After a wee wobbly start, this settled into an engrossing read! There was just a little wobble in the opening pages, like the mention of a “tastefully made quilt” in the same sentence while in the throes lovemaking. It was so odd and I hoped this wasn’t going to be the norm throughout the entire read. But it wasn’t, and even though it appeared just at page two, it did not set the tone for the rest of the book. The rest of the book develops into a “can’t put down” type of read!
The Dollhouse has two storylines – Darby in 1952 and Rose in 2016 – that merge to tell a must-read-to-the-end-to-find-out-what-happens-to-Darby kind of read. Darby’s story for certain is the stronger of the storylines, and once the pace to solve the mystery picks up, more time is spent in this time-frame, making it that unputdownable story.
The Dollhouse gets its name from the setting for the story at the famed Barbizon Hotel in New York City. The hotel was called “The Dollhouse” since it was the premier dormitory for women. It was also famous since Sylvia Plath stayed there for one month, and wrote about it in The Bell Jar. This is the time frame when Darby lives at the Barbizon, but has now become high-priced condos. Darby and some of the other older women from the 50s have been allowed to remain in rent-controlled apartments on the 4th floor.
Half a century later, Rose is living in the Barbizon with her boyfriend, the divorced Griff. Things fall apart for Rose however now that Griff has chosen to return to his ex-wife, leaving Rose fairly homeless. Rose, a journalist, becomes highly intrigued after meeting the mysterious veiled woman in the elevator with her dog. The mystery woman always wears a veil that covers her face and is quite reclusive. Rose learns from the door man that she is one of the original ladies from the 50s, and is rumoured to have been involved in the story about the maid falling to her death at the hotel in 1952. Rose now becomes convinced this is a perfect story to investigate and write about, and it will also serve as a serious distraction from her personal life, which going to bits with increasing acceleration.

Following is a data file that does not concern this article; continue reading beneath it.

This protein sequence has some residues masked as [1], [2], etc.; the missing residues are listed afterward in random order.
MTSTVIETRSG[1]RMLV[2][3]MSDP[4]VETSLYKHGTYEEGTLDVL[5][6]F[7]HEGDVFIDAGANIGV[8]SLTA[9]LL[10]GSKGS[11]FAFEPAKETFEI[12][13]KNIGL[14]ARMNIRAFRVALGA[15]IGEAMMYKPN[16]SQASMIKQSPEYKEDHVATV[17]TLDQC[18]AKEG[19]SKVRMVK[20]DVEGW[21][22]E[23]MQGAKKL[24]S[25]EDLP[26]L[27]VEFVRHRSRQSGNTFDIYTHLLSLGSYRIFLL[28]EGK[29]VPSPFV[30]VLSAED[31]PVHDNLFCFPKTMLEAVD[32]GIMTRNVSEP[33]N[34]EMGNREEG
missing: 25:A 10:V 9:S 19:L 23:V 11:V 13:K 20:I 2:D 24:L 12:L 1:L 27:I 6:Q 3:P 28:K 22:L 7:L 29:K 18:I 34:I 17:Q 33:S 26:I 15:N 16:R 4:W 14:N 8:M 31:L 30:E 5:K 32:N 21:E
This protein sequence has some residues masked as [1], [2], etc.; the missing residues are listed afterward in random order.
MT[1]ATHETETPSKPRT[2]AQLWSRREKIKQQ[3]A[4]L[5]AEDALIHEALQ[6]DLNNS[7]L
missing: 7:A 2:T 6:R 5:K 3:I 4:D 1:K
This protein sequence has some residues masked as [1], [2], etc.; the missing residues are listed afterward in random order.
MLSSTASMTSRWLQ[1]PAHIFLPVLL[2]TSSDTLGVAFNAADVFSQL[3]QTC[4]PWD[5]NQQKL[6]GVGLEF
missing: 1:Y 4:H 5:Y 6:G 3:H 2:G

When Darby first arrives at the Barbizon, she is coming from small-town Ohio to attend secretarial school. Her beloved father has just passed, her mother has quickly remarried and ships her off to New York City to make something out of herself. Darby is awkward, uncomfortable in her own skin and to compound her awkwardness, she is placed on the floor with the aspiring models instead of the other girls attending secretarial school. The hotel’s maid, Esme, often comes to Darby’s rescue and their friendship blossoms, opening Darby to a whole new and exciting, and seemingly dangerous world (to Darby) of the city’s jazz clubs. Esme’s jazz world contains daring, drugs, danger, and…a guy named Sam. So what happened for Esme to fall to her death and how might the formerly dowdy and self-conscious Darby be involved?
As Rose continues to investigate Darby’s story, she becomes obsessively consumed by it, but also discovers she is gathering strength from her connection to Darby and her story, thereby learning to stand on her own two feet. All comes together in the end with a dramatic reveal. We learn of what really happened the night the maid fell to her death, and why Darby now keeps her face covered and talks to no one, keeping tightly to herself.
It truly is a gripping read that doesn’t allow you to put it down because you absolutely must find out what happens to Darby. The Dollhouse is an excellent debut! Thank you to Dutton and Netgalley (and Windsor Public Library for supplying the hardcopy).